Federer has feasted on Australian opponents in grand slams over
the years, piling up an 18-1 record against men from Down Under, and
Groth, who was facing a top 10 opponent for the first time, proved
little more than a distraction to the Swiss maestro.
The burly Groth, who had a brief stint as an Australian Rules
football player in 2011, stepped onto Arthur Ashe Stadium court
looking ready for a fight but in the end could only wave the white
flag as Federer closed out the match with an ace, sweeping through
the final four games.
Throughout the one hour and 48 minutes contest the Australian took
his best shots at the 33-year-old, including booming serves of over
"The 142, honestly I hit it and I turned around," said Federer, who
will next face Spain's Marcel Granollers, a 7-6(6) 6-7(3) 7-6(5) 3-6
6-4 winner over 25th seed Ivo Karlovic.
"I didn't know if it went into the stands or the bottom of the net
or on the other side. I just felt like I hit it clean.
"The 147 one I felt like I was there and felt like I had more
control on it.
"The difference between 142 and 147, there's none really in the
racquet. I think once you pass the 135 range everything is just
MAN IN BLACK
Federer, dressed all in black, took a few games to feel out his
opponent before making the breakthrough to go 4-3 ahead, then held
serve to take the first set.
The second set opened with the two men trading breaks, with Federer
again gaining the upper hand and breaking Groth a second time to go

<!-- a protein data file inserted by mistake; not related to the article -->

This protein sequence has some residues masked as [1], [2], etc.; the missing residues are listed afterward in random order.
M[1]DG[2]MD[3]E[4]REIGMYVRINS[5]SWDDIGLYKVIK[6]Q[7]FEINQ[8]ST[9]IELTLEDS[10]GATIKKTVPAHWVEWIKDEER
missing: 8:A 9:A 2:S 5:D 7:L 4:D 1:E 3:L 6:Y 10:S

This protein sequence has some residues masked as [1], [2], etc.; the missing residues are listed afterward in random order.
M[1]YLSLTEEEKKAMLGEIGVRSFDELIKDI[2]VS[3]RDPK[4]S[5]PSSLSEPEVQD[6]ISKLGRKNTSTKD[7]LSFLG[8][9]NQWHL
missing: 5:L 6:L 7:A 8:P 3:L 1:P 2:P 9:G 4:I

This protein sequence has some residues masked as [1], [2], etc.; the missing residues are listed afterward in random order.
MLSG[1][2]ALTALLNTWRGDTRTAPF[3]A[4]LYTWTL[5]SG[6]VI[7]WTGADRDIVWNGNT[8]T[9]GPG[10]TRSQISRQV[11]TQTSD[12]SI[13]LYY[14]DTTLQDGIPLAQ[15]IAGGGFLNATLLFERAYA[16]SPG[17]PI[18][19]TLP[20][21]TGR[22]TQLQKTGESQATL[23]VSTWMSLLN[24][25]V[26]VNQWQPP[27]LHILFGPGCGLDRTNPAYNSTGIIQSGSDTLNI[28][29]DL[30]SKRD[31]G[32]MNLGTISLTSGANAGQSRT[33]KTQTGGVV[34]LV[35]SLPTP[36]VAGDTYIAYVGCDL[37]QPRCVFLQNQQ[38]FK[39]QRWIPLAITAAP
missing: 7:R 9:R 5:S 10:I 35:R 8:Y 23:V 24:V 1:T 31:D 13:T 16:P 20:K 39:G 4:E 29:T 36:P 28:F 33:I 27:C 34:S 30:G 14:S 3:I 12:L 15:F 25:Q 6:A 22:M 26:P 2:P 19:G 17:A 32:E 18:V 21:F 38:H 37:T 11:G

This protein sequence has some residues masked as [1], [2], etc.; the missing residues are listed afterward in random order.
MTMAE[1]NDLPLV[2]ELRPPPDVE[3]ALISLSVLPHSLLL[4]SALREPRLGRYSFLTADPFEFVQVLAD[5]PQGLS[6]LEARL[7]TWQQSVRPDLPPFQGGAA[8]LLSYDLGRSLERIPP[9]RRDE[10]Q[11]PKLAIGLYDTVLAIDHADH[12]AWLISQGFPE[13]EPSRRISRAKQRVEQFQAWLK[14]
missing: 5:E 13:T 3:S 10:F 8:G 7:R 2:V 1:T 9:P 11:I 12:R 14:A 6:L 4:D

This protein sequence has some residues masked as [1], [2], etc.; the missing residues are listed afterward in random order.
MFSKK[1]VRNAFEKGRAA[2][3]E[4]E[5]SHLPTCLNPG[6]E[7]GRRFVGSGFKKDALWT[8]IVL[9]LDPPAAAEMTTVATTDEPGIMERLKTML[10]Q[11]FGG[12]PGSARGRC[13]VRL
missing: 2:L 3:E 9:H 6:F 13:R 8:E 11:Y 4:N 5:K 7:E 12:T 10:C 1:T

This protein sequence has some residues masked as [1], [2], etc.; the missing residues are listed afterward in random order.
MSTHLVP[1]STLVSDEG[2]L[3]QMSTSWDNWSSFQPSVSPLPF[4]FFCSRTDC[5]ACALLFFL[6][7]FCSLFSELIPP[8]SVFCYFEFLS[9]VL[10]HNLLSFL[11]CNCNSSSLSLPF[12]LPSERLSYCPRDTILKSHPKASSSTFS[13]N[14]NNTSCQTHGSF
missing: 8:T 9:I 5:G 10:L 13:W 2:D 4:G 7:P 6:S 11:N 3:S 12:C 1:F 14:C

up 5-4 and serve out for a 2-0 lead.
[to top of second column]
The 26-year-old Australian said he tried to focus on his own game and not
get swept away by the crowd's support for Federer.
"To be honest, for me, I was trying not to get caught up in the whole
Roger act out there," he said. "You walk out, you get a few cheers. He
walks out and the crowd goes ballistic.
"So from the word go you know he's there. I was honestly just trying to
focus on what I was doing.
"He's got an aura because of how good his tennis is. Yes, there's an
aura because of what he's done, but his tennis speaks for itself.
"You don't win 17 grand slams if your tennis is not that good. I knew I
was playing Roger Federer."
Groth, who watched compatriot Marinko Matosevic lose in straight sets to
Federer in his opening match, dug deep in the third set, scratching out
a 4-2 lead.
However, five-time champion Federer answered back with a break of his
own and then raced through the next three games to seal the victory.
(Editing by Peter Rutherford)
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